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Lewis : color

color cŏlor (old form cŏlos, like arbos, clamos, honos, etc., Plaut. Mil. 4, 4, 43; Lucr. 6, 208; 6, 1073; Sall. C. 15, 5, acc. to Prob. II. pp. 1456 and 1467 P.; Plin. 13, 15, 30, § 98; 35, 11, 42, § 150), ōris, m. root cal-, to cover; cf.: caligo, occulere, calyx, color, hue, tint. Lit. In gen.: varii rerum, Lucr. 2, 786: nequeunt sine luce Esse, id. 2, 795: aureus ignis, id. 6, 205: albus, id. 2, 823; cf.: color albus praecipue decorus deo est, Cic. Leg. 2, 18, 45: purpureus conchyli, Lucr. 6, 1073: Tyrios mirare, Hor. Ep. 1, 6, 18; Ov. M. 4, 165; 10, 261; cf. id. ib. 6, 65; Verg. G. 1, 452: colorem accipere, Plin. 11, 38, 91, § 225: bibere, id. 8, 48, 73, § 193: inducere picturae, id. 35, 10, 36, § 102: color caerulo albidior, viridior et pressior, Plin. Ep. 8, 20, 4: amethystinus, Suet. Ner. 32: color in pomo est, ubi permaturuit, ater, Ov. M. 4, 165; Plin. 30, 2, 6, § 16: bonus, Varr. R. R. 3, 7, 10: melior, Plin. 7, 6, 5, § 41: colores, oculos qui pascere possunt, Lucr. 2, 419: rebus nox abstulit atra colorem, Verg. A. 6, 272: quam cito purpureos deperdit terra colores, Tib. 1, 4, 30: nec varios discet mentiri lana colores, Verg. E. 4, 42: Iris, Mille trahens varios adverso sole colores, id. A. 4, 701.—Poet.: ducere, of grapes, etc., to acquire color, become colored, Verg. E. 9, 49; Ov. M. 3, 485; cf. Sen. Ep. 71, 30.

Meton. Coloring stuff, dyestuff: regionis naturā minii et chrysocollae et aliorum colorum ferax, Flor. 4, 12, 60; Plin. 35, 6, 12, § 30 sq.

Flowers of varied colors: aspice quo submittat humus formosa colores, Prop. 1, 2, 9; Val. Fl. 6, 492.

Specif., the natural color of men, the complexion, tint, hue: qui color, nitor, vestitus, Ter. Eun. 2, 2, 11: formae autem dignitas coloris bonitate tuenda est, color exercitationibus corporis, Cic. Off. 1, 36, 130: venusti oculi, color suavis, id. Tusc. 5, 16, 46: verus (opp. to paint), Ter. Eun. 2, 3, 27 Don.; cf. Ov. A. A. 3, 164; and fucatus, Hor. Epod. 12, 10: senex colore mustellino, Ter. Eun. 4, 4, 22: niveus, Hor. C. 2, 4, 3: albus, fair, Ov. M. 2, 541: egregius, Cic. Fin. 2, 20, 64: verecundus, Hor. Epod. 17, 21; cf.: vide Num ejus color pudoris signum indicat, Ter. And. 5, 3, 7: colorem mutare, to change or lose color (on account of any excitement of the passions, from shame, fear, pain, etc.), to blush, etc., Hor. Ep. 1, 16, 38; cf. Cic. Clu. 19, 54: color excidit, Ov. M. 2, 602: perdere, id. ib. 3, 99: adeo perturbavit ea vox regem, ut non color, non voltus ei constaret, Liv. 39, 34, 7.—* Prov.: homo nullius coloris, an unknown man, Plaut. Ps. 4, 7, 99 (like the phrase: albus an ater sit; v. albus).

Sometimes for beautiful complexion, fine tint, beauty: o formose puer, nimium ne crede colori, Verg. E. 2, 17: quo fugit Venus, heu, quove color? Hor. C. 4, 13, 17; Ov. H. 3, 141.

Trop. In gen., color, i.e. external form, state, condition, position, outward show, appearance (predominant in rhet.; v. 2.; elsewh. rare, and mostly poet.): amisimus omnem non modo sucum ac sanguinem, sed etiam colorem et speciem pristinam civitatis, Cic. Att. 4, 16, 10: vitae, Hor. S. 2, 1, 60; cf.: omnis Aristippum decuit color et status et res, every color became him, i. e. he accommodated himself to every condition, id. Ep. 1, 17, 23: novimus quosdam, qui multis apud philosophum annis persederint, et ne colorem quidem duxerint, have not acquired even the outward appearance, i.e. have imbibed or learned nothing, Sen. Ep. 108, 5; cf. Quint. 10, 1, 59: omnia eundem ducunt colorem; nec Persis Macedonum mores adumbrare nec Macedonibus Persas imitari indecorum, Curt. 10, 3, 14 Vogel ad loc.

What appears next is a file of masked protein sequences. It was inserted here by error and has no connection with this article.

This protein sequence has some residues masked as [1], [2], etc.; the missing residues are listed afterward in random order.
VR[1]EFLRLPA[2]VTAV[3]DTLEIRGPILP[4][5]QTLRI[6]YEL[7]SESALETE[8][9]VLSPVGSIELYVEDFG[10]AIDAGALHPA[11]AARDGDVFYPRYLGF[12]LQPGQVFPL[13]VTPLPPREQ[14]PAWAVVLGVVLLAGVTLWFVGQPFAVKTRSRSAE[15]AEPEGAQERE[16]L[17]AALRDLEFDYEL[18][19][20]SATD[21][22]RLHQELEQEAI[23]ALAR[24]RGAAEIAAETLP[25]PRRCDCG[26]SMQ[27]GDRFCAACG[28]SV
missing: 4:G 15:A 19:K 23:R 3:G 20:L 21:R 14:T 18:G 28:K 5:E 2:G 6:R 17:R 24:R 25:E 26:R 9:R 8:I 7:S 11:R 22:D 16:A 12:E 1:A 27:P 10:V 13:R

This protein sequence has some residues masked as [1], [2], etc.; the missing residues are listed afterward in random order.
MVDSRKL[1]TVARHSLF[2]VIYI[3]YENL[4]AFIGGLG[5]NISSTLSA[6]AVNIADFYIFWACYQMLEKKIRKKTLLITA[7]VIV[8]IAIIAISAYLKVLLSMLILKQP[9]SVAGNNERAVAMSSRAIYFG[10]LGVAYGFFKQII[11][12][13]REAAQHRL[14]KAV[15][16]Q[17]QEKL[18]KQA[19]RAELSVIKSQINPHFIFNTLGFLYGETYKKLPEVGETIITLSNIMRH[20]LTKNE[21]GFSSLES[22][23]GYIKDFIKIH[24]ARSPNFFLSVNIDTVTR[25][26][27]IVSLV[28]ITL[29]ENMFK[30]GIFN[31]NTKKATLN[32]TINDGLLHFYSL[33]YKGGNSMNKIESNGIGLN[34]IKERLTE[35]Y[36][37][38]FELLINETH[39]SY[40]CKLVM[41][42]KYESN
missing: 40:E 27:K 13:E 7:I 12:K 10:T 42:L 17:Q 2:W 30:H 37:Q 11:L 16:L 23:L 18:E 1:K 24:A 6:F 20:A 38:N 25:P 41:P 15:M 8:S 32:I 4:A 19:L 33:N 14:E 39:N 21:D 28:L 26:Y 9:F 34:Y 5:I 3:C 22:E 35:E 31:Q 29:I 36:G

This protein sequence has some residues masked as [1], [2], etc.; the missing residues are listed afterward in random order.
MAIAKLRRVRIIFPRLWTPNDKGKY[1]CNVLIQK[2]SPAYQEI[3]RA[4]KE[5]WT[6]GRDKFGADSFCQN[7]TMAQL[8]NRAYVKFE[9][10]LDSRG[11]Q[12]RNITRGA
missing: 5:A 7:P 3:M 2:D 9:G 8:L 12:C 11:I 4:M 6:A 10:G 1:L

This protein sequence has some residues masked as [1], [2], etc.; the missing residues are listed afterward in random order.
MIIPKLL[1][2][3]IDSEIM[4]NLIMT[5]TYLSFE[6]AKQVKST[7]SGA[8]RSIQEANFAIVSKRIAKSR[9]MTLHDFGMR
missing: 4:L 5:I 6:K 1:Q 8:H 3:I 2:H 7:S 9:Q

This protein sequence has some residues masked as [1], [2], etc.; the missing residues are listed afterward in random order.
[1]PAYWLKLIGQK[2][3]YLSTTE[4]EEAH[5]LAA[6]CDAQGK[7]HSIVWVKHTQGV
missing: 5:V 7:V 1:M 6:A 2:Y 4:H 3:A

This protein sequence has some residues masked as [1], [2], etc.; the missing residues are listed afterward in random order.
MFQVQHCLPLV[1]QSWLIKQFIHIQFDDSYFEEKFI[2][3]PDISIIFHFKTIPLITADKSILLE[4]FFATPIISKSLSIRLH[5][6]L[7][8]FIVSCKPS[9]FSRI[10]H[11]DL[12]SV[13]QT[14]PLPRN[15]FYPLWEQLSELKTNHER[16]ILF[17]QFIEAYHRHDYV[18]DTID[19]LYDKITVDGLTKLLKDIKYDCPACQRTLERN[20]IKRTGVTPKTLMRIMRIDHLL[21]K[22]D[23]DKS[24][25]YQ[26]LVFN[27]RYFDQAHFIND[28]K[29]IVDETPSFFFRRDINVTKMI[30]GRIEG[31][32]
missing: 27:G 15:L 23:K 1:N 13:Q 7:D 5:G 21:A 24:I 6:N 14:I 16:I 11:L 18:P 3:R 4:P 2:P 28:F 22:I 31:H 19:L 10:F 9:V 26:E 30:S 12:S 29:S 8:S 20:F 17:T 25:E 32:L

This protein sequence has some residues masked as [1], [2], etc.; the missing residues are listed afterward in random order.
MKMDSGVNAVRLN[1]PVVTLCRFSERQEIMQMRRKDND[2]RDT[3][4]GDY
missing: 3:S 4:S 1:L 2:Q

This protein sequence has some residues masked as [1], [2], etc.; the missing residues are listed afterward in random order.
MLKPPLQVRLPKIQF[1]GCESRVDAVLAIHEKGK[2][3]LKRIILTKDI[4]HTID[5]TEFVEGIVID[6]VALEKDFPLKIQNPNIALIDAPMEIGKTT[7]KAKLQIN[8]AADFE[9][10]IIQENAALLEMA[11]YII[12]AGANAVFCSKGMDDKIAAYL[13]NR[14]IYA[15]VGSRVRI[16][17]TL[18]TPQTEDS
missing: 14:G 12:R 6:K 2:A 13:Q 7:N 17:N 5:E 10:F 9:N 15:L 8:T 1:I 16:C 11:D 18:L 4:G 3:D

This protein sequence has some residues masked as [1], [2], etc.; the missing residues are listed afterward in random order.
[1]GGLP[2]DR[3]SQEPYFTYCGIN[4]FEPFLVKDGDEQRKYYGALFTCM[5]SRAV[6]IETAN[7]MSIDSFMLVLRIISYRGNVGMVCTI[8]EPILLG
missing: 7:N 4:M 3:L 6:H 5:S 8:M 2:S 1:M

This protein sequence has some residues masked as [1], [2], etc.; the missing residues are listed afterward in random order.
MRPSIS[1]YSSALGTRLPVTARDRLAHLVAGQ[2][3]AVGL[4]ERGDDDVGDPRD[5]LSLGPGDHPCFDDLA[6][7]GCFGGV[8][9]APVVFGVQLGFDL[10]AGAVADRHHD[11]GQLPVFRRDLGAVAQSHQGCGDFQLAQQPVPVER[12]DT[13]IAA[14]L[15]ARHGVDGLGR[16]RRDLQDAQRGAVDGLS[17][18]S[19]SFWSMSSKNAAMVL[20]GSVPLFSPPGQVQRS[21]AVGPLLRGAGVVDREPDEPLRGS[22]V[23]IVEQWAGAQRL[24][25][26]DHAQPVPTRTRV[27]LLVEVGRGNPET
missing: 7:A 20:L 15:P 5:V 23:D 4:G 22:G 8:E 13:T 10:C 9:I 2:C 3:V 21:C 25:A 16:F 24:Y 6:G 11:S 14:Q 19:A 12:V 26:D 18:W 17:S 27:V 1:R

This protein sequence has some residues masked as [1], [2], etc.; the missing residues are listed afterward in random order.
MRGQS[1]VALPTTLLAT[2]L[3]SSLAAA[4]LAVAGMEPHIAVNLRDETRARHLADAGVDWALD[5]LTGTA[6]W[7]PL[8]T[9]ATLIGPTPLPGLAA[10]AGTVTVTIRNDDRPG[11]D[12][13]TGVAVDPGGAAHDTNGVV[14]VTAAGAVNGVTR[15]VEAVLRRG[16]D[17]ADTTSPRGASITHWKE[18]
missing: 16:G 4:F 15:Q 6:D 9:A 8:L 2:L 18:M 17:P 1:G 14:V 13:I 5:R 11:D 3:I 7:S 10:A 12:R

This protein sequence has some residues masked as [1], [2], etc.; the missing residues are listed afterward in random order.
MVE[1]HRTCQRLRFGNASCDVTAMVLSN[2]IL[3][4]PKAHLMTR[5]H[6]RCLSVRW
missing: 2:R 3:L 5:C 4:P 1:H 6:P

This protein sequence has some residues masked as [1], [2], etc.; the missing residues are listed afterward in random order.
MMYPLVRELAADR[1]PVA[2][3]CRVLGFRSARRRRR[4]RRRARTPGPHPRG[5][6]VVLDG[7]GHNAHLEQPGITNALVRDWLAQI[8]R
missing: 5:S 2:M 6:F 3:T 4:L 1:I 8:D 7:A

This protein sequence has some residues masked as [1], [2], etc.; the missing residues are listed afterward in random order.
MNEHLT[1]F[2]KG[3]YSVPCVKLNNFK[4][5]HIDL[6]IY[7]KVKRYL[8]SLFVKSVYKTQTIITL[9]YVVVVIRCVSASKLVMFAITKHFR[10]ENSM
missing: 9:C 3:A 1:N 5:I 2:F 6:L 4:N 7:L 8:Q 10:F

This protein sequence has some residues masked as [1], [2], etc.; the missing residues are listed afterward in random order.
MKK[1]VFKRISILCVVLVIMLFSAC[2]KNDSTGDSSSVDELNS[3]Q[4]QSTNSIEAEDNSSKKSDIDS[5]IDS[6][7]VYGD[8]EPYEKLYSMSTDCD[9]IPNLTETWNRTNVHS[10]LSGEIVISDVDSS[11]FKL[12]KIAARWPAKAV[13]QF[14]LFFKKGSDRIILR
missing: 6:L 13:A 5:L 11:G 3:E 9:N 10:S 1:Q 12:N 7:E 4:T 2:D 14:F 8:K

A class, fashion, kind. In gen. (rare): hos maxime laudat.. egregium hoc quoque, sed secundae sortis ingenium ... hic tertius color est, Sen. Ep. 52, 4: tertium illud genus... sed ne hic quidem contemnendus est color tertius, id. ib. 75, 15; cf.: in omni vitae colore, Stat. S. 2 prooem. init.— Esp., of diction, character, fashion, cast, coloring, style: ornatur igitur oratio genere primum et quasi colore quodam et suco suo, Cic. de Or 3, 25, 95; cf. id. ib. 3, 52, 199: non unus color prooemii, narrationis, argumentorum, etc., Quint. 12, 10, 71: qui est, inquit, iste tandem urbanitatis color? Cic. Brut. 46, 171: color dicendi maculis conspergitur, Quint. 8, 5, 28; cf.: color totus orationis, id. 6, 3, 110: simplicis atque inaffectati gratia, id. 9, 4, 17: tragicus, Hor. A. P. 236: operum colores, id. ib. 86.

Pregn. (cf. supra, 1. B. 2.), a beautiful, brilliant quality or nature, splendor, lustre, brilliancy (freq. only in rhet. lang.): nullus argento color est avaris Abdito terris, Hor. C. 2, 2, 1.

Of diction. A high, lively coloring, embellishment: intelleges nihil illius (Catonis) lineamentis nisi eorum pigmentorum quae inventa nondum erant, florem et colorem defuisse, Cic. Brut. 87, 298; id. de Or. 3, 25, 100; id. Q. Fr. 2, 13 (15 a), 2.

In a bad sense, t. t., an artful concealment of a fault, a pretext, palliation, excuse, Quint. 4, 2, 88 Spald.; 6, 5, 5; 10, 1, 116; 11, 1, 81; 12, 1, 33; cf. Sen. Contr. 3, 21; 3, 25: res illo colore defenditur apud judicem, ut videatur ille non sanae mentis fuisse, etc., Dig. 5, 2, 5: sub colore adipiscendae possessionis, Cod. Th. 3, 6, 3; Juv. 6, 280.